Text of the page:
For subcontractors and project managers, by contrast, direct opportunities in the rail sector are far easier to come by. With so many projects starting in the next couple of years, involving everything from platform extensions to refitting stations, replacing track and laying lines, subcontractors will be needed up and down the country.

“The outlook is good for subbies,” says Francis. “There will be significant work continuing for the next few years, a lot of which is still to be allocated. They just need to be aware of who is doing these projects to make sure they don’t miss out.”

And the outlook is even better for project managers. Network Rail is seeking them out as part of its recruitment drive – a rarity at a time when cutbacks and redundancies are commonplace.

Network Rail’s five-year plan will create at least 1,000 project management jobs. Most of these positions will involve working on new lines in Scotland, the redevelopment of Birmingham New Street and Reading stations, and enhancing the rail network to support the London Olympics, Crossrail and Thameslink.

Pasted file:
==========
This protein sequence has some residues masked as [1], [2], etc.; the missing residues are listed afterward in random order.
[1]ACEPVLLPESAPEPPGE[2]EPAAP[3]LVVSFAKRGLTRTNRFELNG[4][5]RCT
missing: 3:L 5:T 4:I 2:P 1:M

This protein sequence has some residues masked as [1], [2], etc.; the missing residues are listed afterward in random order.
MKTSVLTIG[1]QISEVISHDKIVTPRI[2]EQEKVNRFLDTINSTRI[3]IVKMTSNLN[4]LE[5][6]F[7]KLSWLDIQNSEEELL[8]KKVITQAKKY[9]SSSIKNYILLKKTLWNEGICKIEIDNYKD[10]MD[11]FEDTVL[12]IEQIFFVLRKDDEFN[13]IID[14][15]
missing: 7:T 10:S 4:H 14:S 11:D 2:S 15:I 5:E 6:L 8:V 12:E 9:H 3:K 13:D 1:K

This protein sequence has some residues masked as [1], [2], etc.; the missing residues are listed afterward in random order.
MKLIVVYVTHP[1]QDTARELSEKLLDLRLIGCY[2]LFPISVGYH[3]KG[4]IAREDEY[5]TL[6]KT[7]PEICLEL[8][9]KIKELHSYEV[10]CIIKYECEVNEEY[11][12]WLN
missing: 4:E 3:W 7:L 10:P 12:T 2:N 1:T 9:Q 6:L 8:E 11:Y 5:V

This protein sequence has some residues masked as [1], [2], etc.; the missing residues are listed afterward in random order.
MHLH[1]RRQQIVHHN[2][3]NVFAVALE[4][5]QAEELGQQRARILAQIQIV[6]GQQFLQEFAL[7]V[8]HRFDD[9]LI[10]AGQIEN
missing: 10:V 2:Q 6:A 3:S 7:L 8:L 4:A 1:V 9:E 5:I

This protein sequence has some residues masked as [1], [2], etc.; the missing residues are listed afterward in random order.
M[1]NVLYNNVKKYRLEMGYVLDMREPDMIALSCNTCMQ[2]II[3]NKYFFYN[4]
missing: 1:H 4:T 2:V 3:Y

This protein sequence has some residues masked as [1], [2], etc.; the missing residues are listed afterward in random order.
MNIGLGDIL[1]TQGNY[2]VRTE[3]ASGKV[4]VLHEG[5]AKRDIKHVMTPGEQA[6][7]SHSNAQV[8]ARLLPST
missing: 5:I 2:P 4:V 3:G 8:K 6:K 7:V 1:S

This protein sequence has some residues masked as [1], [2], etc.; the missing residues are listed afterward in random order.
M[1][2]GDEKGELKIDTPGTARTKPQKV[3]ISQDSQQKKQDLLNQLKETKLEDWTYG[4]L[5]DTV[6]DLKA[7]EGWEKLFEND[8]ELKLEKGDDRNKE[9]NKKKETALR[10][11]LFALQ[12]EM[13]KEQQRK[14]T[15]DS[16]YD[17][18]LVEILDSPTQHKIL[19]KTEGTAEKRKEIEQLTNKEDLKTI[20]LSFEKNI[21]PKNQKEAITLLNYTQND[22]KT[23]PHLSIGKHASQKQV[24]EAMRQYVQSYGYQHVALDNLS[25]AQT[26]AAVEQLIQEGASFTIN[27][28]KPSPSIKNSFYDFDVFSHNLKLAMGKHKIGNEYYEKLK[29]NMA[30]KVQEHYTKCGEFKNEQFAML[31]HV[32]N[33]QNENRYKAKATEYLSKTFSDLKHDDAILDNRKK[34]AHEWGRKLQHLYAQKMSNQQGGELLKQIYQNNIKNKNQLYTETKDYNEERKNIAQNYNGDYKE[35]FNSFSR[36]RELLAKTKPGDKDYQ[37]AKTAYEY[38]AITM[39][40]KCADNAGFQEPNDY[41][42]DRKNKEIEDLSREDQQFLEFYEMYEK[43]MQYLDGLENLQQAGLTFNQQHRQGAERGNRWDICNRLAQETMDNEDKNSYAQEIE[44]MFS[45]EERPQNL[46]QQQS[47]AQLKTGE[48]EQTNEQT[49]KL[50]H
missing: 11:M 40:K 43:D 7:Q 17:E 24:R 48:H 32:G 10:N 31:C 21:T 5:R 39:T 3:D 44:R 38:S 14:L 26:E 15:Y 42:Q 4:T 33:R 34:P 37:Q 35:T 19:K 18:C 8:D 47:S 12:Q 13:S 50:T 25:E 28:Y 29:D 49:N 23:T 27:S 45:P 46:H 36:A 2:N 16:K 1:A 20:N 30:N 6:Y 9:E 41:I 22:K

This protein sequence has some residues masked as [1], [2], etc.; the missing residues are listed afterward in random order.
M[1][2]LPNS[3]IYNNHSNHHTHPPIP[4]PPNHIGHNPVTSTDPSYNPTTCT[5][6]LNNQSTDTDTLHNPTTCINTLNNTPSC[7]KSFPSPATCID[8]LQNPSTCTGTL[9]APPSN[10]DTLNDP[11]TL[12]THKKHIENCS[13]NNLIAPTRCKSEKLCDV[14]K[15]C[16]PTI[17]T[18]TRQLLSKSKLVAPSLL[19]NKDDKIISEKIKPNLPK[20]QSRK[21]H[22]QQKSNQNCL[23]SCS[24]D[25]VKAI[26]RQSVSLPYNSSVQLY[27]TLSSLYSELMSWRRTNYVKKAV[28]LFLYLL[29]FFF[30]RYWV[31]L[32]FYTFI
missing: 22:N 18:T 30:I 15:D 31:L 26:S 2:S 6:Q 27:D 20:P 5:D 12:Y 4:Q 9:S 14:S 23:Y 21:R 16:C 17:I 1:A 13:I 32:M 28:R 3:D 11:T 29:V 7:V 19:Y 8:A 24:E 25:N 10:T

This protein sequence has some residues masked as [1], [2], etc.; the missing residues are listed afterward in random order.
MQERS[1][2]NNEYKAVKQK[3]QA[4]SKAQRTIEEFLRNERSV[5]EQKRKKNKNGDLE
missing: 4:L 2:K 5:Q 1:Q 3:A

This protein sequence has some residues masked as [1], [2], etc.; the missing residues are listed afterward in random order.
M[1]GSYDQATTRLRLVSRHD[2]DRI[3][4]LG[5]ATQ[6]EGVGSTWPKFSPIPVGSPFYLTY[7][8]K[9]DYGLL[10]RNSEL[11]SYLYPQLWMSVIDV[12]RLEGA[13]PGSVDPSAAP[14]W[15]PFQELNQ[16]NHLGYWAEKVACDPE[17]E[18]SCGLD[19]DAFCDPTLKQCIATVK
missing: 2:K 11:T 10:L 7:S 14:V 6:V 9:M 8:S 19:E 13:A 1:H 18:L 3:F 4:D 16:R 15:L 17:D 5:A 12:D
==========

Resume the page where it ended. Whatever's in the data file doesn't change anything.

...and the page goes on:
Despite the challenges, there is no doubt that the rail sector is one of a minority of construction sectors that looks set to grow through the recession. The sheer volume of projects means that, though competition for work will be tough, there is little fear of a mad scramble to pick up scraps.

“This is the first recession we’ve been through since the railways were privatised, so we are in unchartered waters,” says Christian Woolmar. “But the investment looks secure and there is work in the pipeline that could offer a real safe house for the construction industry in what would otherwise be extremely difficult times ahead.”